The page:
MARTIN WHITE
Thanks.

SERGUEI GANJOUR
Good morning.

SHANE HUNTINGTON
Martin, I might start with you. Many of our listeners would be familiar with the periodic table of the elements; so this is a chart that, essentially, places the elements according to their various properties. What is the equivalent in particle physics?

MARTIN WHITE
So we, indeed, have a similar table which just contains the fundamental particles that we're made of. I mean everyone, I guess, has played with LEGO at some point in their lives, and the universe is just the biggest LEGO set that there is by definition. And in LEGO you have lots of different types of block, and there's only one way of sticking them together. In nature there's lots of different types of block, like the quark and the electron and the muon and things, but there's four ways of sticking them together. So our sub-periodic table, periodic table of particle physics, is really the matter in the universe and the different types of glue that can stick that matter together.

SHANE HUNTINGTON
Can you give us some examples of bosons? We're here to talk about the possible discovery of the Higgs boson, but it's not the only boson that we know about. What are some of the others and what are their properties?

MARTIN WHITE
First of all, I guess I should explain what a boson is. And it's not that complicated. So everyone's aware that particles have a charge. The electron has a charge and our atoms are stuck together, essentially, because the electron has a minus charge and our nucleus has a positive charge. That's how it works.Particles also have other properties, like a spin. Particles have something called a spin, and it's related to their intrinsic angular momentum. But it's just another property that they have and it affects how they interact. So everything that has a spin which is a fraction, like a half or three halves, we call that a fermion. Everything that has a spin which is a whole number we called a boson. So the bosons are, generally, the glue in nature and the matter is fermionic; it all has this half-integer spin. So the other bosons that we know of are the glue particles, the particles that stick things together; so things like the W and Z boson - there's a force called the weak force, which causes radioactive decay, and those are the other bosons that we know of. The Higgs is different because it has a spin of zero. These all have a spin of one. The Higgs has a spin of zero, so it's really slightly different to a glue particle, but it's, nevertheless, a boson because it isn’t a particle of matter.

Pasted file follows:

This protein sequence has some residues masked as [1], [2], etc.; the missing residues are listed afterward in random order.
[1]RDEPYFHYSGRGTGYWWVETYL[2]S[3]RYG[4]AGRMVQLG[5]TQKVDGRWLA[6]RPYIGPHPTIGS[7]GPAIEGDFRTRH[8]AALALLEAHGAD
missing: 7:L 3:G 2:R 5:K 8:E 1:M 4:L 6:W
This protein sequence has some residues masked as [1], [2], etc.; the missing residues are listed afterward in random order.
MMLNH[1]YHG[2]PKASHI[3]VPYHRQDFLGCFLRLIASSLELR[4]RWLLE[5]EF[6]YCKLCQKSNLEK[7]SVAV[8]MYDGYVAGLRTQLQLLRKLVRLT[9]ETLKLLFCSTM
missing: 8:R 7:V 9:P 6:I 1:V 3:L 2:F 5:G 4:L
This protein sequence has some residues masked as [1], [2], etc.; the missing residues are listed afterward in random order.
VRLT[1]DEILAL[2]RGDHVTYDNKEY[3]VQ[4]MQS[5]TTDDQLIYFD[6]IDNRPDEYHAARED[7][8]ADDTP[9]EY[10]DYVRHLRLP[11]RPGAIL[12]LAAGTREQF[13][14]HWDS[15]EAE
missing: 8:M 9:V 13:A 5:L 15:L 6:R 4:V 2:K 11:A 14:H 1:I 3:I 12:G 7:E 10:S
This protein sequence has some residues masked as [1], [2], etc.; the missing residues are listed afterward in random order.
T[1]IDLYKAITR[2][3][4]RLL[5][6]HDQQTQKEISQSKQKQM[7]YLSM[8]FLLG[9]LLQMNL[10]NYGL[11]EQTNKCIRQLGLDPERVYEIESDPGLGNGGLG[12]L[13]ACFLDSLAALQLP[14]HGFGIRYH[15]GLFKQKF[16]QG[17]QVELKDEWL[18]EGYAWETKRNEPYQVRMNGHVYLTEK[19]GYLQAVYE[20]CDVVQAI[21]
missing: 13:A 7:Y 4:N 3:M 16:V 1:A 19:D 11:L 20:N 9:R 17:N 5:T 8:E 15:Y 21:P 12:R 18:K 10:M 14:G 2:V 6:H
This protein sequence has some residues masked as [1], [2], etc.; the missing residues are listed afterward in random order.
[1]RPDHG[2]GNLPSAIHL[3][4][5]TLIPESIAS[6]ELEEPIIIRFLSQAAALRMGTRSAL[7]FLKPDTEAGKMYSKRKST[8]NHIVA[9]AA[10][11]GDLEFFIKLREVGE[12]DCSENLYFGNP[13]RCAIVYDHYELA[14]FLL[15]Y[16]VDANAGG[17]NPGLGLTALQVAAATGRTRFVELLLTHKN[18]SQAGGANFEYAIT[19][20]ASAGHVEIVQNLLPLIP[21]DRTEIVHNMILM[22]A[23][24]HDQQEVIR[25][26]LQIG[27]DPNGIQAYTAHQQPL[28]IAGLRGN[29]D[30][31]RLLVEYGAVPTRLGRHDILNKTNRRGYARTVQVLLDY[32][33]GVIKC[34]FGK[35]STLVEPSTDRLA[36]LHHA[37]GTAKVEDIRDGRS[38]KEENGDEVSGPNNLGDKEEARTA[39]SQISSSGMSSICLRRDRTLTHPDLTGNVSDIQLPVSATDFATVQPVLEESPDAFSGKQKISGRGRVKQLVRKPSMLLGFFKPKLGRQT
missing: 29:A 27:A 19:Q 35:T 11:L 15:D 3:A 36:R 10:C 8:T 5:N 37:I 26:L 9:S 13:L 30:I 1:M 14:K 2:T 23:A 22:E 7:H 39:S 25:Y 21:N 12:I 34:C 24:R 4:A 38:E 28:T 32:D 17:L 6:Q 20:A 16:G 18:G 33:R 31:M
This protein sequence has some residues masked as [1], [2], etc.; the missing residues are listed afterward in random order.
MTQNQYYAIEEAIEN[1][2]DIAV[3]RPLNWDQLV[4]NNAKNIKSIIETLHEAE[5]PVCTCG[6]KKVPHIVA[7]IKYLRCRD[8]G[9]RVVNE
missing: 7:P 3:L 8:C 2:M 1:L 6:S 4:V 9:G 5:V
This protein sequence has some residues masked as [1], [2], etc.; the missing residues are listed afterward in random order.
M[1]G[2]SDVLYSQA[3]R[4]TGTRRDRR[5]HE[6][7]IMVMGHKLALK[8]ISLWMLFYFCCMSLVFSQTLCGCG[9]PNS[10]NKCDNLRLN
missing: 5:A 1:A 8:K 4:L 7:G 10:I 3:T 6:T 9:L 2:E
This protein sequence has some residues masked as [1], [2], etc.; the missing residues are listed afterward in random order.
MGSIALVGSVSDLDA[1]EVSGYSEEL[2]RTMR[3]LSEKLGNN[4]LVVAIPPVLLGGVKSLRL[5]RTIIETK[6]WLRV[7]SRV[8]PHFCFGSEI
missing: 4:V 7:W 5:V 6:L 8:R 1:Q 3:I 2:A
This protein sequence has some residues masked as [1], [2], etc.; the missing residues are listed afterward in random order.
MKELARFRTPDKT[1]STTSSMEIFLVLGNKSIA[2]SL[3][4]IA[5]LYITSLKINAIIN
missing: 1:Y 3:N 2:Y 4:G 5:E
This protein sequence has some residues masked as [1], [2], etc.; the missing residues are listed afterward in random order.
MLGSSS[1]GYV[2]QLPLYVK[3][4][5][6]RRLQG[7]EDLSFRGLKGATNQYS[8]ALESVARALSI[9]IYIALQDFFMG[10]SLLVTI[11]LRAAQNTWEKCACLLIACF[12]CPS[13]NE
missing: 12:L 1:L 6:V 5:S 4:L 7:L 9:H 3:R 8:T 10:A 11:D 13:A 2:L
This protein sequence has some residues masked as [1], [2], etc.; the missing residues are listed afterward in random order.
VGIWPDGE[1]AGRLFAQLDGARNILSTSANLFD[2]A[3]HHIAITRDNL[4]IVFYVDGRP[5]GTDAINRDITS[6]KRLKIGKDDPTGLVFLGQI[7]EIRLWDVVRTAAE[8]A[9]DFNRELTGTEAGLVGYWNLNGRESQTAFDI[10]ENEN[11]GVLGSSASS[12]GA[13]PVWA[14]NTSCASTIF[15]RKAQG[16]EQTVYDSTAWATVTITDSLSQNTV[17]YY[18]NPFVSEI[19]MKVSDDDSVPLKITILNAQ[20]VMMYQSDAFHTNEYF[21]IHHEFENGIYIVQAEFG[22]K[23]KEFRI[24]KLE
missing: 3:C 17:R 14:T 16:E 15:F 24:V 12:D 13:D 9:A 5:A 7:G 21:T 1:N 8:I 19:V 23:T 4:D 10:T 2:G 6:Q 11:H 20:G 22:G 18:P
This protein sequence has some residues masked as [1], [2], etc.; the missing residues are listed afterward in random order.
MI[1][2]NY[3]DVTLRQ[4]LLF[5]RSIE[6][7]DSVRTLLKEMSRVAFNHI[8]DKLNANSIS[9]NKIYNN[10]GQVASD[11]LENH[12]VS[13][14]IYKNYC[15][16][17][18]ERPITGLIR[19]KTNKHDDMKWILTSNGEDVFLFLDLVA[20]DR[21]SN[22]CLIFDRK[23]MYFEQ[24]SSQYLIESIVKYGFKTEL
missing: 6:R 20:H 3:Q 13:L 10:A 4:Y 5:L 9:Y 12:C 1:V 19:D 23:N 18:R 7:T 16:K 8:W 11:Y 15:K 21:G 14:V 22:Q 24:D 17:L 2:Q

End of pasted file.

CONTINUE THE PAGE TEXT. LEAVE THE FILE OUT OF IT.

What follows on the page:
SHANE HUNTINGTON
Talk us through how this glue aspect of these particles works. I mean when you have a group of other non-bosons that are accumulated or stuck together what are these bosons doing to actually keep them together? Are these bosons continuously around? Are they just being exchanged momentarily? How does that work?

MARTIN WHITE
My only way of visualising this is just some weird quantum mechanical stew. Right? In a proton, for example, you have this continuous flux of gluons which is binding this together. You shouldn’t think of this as a small, round bag full of quark stuck together with gluons that you can shake and hear something inside. It's this weird quantum mechanical glue thing and, suddenly, you get this emergent thing which is an object which is bound together. I don’t know if Serguei can put it any better than that.

SERGUEI GANJOUR
It's actually not so easy to explain. So, in fact, the fundamental difference between bosons and fermion - fermions is this constituent of our matter and the bosons is a carrier of the interaction or fundamental interactions of the nature. In fact, bosons are, basically, a field; so we know there are four fundamental interactions in nature: electromagnetic interaction, weak interaction, strong interaction and gravity. And there are four bosons we know at this moment. Now we know a fifth one is a Higgs boson and that the W boson, Z boson, which were discovered in the early '80s.And there is one important boson for us is a very well known photon which has mass zero and has a spin one.  So this has fundamental meaning for the science, what we call in our theory, which was greatly tested for the past 50 years - it's a standard model. So we observed [the] effect which was predicted by theorists - what we call electroweak symmetry breaking. It simply explain us why photon has mass zero and gauge bosons, like W and Z, has non-zero mass.